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From "Harmeet Bedi" <harm...@kodemuse.com>
Subject Re: [PATCH] SMTPHandler.java v.2 - SMTP ID, Random.nextInt
Date Mon, 05 Aug 2002 20:58:31 GMT
Here is what I see in the latest code for variable smtpID.

Declaration:
    private String smtpID;

in <handleConnection>
            smtpID = Math.abs(random.nextInt() % 1024) + "";

in <resetState>
        state.put(SMTP_ID, smtpID);


for state 'SMTP_ID'

in <resetState>
        state.put(SMTP_ID, smtpID);

in <doDATA>:
                headers.addHeaderLine(
                    "Received: from "
                        + state.get(REMOTE_NAME)
                        + " (["
                        + state.get(REMOTE_IP)
                        + "])");
                String temp =
                    "          by "
                        + this.helloName
                        + " ("
                        + softwaretype
                        + ") with SMTP ID "
                        + state.get(SMTP_ID);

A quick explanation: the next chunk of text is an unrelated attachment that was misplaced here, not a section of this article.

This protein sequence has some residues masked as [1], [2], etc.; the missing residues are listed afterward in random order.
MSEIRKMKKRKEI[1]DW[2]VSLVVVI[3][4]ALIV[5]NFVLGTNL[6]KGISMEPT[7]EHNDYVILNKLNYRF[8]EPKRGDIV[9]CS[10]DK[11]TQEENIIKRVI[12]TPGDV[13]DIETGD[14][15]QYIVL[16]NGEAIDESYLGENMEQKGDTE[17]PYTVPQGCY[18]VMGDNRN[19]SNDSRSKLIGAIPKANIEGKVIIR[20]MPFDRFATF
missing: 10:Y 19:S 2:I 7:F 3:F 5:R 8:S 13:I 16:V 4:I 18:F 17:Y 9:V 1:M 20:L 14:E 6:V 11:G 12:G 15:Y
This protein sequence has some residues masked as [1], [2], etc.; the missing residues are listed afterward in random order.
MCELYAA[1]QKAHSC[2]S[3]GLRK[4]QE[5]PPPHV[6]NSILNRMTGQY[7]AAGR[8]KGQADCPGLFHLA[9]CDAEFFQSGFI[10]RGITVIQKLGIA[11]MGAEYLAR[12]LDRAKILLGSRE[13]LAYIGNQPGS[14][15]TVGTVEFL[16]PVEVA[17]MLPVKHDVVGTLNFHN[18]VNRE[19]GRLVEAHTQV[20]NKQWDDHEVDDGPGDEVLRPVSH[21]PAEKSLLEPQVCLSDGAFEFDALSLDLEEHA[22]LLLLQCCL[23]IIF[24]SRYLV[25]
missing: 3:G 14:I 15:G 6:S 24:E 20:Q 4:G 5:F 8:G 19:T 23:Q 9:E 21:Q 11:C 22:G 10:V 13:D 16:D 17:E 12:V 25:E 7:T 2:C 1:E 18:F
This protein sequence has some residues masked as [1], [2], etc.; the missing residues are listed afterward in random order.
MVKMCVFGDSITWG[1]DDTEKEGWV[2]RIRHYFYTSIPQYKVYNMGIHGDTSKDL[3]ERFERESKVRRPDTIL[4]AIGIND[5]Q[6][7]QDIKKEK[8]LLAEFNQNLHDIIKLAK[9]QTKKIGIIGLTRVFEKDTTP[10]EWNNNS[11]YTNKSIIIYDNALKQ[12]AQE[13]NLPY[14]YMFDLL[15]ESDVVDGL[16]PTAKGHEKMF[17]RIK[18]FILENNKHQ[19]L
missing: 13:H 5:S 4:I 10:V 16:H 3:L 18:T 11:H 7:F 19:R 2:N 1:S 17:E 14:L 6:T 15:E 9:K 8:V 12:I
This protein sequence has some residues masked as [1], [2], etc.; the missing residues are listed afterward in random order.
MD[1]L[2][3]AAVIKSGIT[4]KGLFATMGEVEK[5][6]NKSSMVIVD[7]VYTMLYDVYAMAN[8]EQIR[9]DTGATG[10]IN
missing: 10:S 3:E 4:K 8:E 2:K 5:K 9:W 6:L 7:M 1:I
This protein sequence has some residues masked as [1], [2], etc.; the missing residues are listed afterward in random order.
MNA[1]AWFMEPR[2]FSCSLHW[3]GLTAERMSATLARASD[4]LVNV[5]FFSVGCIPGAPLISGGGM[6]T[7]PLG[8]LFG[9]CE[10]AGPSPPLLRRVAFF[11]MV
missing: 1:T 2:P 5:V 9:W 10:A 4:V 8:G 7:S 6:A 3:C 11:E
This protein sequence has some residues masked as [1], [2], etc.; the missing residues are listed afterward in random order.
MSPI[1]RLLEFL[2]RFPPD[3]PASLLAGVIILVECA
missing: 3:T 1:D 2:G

.....
                    headers.addHeaderLine(temp);



If SMTP_ID only contains random information, it really
contains no meaningful information. What is the gain of having it in the
mail header body ?

How can a random integer value identify a particular thread/connection
?

The name 'SMTP_ID' lead me to believe this was the smtp server
identifier and that may make sense. There may be a need to identify
from the message header the routing mail server. I think helo name
parameter could be used to do this too, as you suggested. It may be a
good idea to rename or remove SMTP_ID and smtpID in that case.

Harmeet
----- Original Message -----
From: "Peter M. Goldstein" <peter_m_goldstein@yahoo.com>
To: "'James Developers List'" <james-dev@jakarta.apache.org>
Sent: Monday, August 05, 2002 10:37 AM
Subject: RE: [PATCH] SMTPHandler.java v.2 - SMTP ID, Random.nextInt


>
> Harmeet,
>
> As written, both before and after the patch, this simply isn't what the
> SMTP ID does.  The SMTP ID is written to help identify the particular